Cerea is from my point of view the best autosteering porogram, it’s even better than AgOpenGPS, since as opposed to Cerea, this needs an heading sensor to drive the tractor on the line. Cerea has a very powerfull and effective algoritm that drive the tractor on the line with only the GPS data.

The only problem is that for my goals it should be modified, it’s not thinked for aoutonomous vehicle and you cannot “plan” a mission or having the rover going back to home when necessary.
Since Cerea is not an opensource program, it’s proprietary one, nothing can be done.
I’m quite disappoined of it since it was developed also with the help of a community :frowning:!

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Yes, at begining was open, every one test and discuss but them become close and paid. Thanks for your experienced opinion.
I hope its only uses gps by what you comment about isnt designed for completly autonomous vehicle were you need more sensors.

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I do not really know the code of Ardurover, and so, the github program linked above may not be what is running in Ardurover, but the link did come from Ardupilot docs. And my experience has been that the rover does try to get back to the line.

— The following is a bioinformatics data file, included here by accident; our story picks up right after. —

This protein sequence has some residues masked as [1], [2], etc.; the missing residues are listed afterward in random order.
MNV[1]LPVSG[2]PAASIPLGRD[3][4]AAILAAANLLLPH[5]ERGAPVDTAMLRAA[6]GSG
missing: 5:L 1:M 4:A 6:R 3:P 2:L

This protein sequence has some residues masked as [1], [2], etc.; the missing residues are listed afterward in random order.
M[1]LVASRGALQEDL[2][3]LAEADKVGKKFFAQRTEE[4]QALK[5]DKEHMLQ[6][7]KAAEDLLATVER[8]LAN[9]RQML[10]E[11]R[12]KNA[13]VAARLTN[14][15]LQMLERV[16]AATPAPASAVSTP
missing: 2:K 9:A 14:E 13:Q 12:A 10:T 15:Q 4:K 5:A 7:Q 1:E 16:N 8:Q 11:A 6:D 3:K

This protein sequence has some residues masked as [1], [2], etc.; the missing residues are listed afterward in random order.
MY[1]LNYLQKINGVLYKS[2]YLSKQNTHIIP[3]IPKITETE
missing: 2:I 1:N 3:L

I will add that tuning is very hard. You have to tune: speed, steering, pivot turns, and overall navigation systems. There are interdependencies. The control loops are not simple PID loops. Some of them have a feed forward term. There are additional terms, etc.

I may be wrong but I think that the control system could be simplified for a Rover. The complexity may be necessary for a flying vehicle. BUT, keeping as much of the code as common as possible between the different versions is an overarching goal, I am sure. So, no complaints from me! Hats off to all those who have built this great system!

Lowering your L1 period might also get you back on the line faster.

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I also found this wiki page by @rmackay9 that is an overview of the L1 navigation:

As a side note, Leonard has a design for a new navigation controller for Rover. I think it will be better in many ways but in particular it will calculate both the desired speed and turn rate (the current L1 controller only calculates the turn rate). It will also build up a path so that corners are handled better. We are just getting started so it will probably be a couple of months before it’s ready for beta testing. We will push out Rover-3.5 without this new navigation controller.